Thanks to its first project, the multiplayer maps Tombstone and Desolation for Halo 2, Certain Affinity has been able to self-fund the development of its first original title, the downloadable title Age of Booty (formerly Plunder).

The real-time strategy pirate game takes old-school elements like grid-based gameplay and wraps them in a more casual-gamer friendly package, with a board-game feel and online multiplayer of up to eight players. Certain Affinity has also been contracted to work on the Xbox 360 port of the upcoming Left 4 Dead.

dev_7ageofbooty.jpg

What's next

Age of Booty will be released for XBLA, PSN, and PC later this year; the 360 port of Left 4 Dead is scheduled to be released this November.

Our take

"You know a studio is up and coming when, in its short two-year history, it's already worked on one of the greatest franchises of all time -- with the Halo 2 map packs -- and managed to get a hex-based digital download project signed by Capcom, while helping Valve on a console version of Left 4 Dead. That's quite a combo.

What those projects clearly show of Certain Affinity -- and of many of the other breakthrough studios profiled in this Gamasutra 20 -- is that you need to be smart and agile to survive in today's business, and that means mixing and matching work for hire projects with original IP and other less mainstream angles.

If you can do this correctly, you'll build up a stable of your own original work while proving your worth and reliability -- which is just what Hoberman and his Certain Affinity cohorts seem to be doing."
- Simon Carless


Gamasutra 20 'Breakthrough' Honoree:

Double Fine

http://www.doublefine.com/

Studio overview

Double Fine is located in San Francisco and is best-known for creating cult favorite Psychonauts, which was released in 2005; the company was awarded the award for Best New Studio at the 2006 Game Developers Choice Awards.

Key staff

Tim Schafer, who is arguably one of the few auteur designers in the videogame industry, got his start at LucasArts, where he made a name for himself working on classic titles such as The Secret of Monkey Island, Day of the Tentacle, Full Throttle, and Grim Fandango. Schafer left LucasArts and founded Double Fine in 2000.

Resume highlights

Double Fine's first release, platformer Psychonauts, was hailed for its original premise (summer camp for psychically blessed children), strong artistic vision, and hilarious dialogue.

The game earned a number of end-of-year awards from gaming publications in 2005, although unfortunately many of them were of the "best game you didn't play" variety.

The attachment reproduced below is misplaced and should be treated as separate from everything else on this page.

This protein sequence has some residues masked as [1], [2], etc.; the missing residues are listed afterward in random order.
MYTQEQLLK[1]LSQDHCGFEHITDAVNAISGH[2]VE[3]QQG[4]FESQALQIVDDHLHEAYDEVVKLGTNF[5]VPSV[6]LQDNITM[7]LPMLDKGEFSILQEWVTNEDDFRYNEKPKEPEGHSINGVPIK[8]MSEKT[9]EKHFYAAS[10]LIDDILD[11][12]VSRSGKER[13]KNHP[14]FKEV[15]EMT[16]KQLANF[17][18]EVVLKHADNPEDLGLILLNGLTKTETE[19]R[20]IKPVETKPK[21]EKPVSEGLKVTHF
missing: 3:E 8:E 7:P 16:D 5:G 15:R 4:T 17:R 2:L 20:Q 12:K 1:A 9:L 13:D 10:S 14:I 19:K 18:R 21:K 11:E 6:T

Happily, however, Psychonauts has enjoyed somewhat of a resurgence; last year the game made its debut on GameTap, and it was one of the launch titles for Xbox Originals when the service premiered at the end of 2007, bringing it to a wider audience.

What's next

Though its publishing status is currently in question as of this writing, Brütal Legend is expected this fall; the game is an action-adventure journey tracing the adventures of metal band roadie Eddie Riggs as he makes his way through a fantasy world that fuses metal rock with Nordic legend.

With Jack Black voicing the protagonist, odds seem good that Brütal Legend will enjoy commercial success - though its publisher is currently unclear, with Activision apparently opting not to publish the title after acquiring Vivendi Games.

dev_8brutallegend.jpg

Our take

"Tim Schafer has been making some of the most remarkably imaginative video games around for nearly two decades, while avoiding working on licenses or getting bogged down by sequels.

One of the top few writers in the industry, Schafer has a knack for blending a deft sense of humor (itself a rare trait in games these days) with genuine emotional weight.

Psychonauts didn't net Double Fine huge commercial success, but the game got enough admiring attention from the industry and the press to secure another publishing deal -- and the upcoming heavy metal adventure Brütal Legend -- looks to be more saleable than its predecessor."
- Chris Remo


Gamasutra 20 'Breakthrough' Honoree:

Grasshopper Manufacture

http://www.grasshoppermanufacture.com/

Studio overview

Started in 1998, Grasshopper Manufacture has its headquarters in Tokyo. Over the years, the company has built a substantial resume of both licensed games such as Samurai Champloo: Sidetracked and original work like Killer7 and No More Heroes.

Key staff

Goichi Suda, also known as SUDA51, is Grasshopper Manufacture's CEO and the primary public face of the company. He has also been the main creative force for the studio, acting as director and/or writer for a majority of the games the company has created.

Resume highlights

While Grasshopper Manufacture released a number of titles prior to 2005, including the Silver Case games, it was Killer7, with its distinctive cel-shaded graphics and bizarre story, that brought the company more widespread attention, particularly in the North American market.

dev_9nomoreheroes.jpg The company's 2007 release of No More Heroes on the Wii brought more acclaim, with critics praising the game's dark humor, mature themes, and unique style.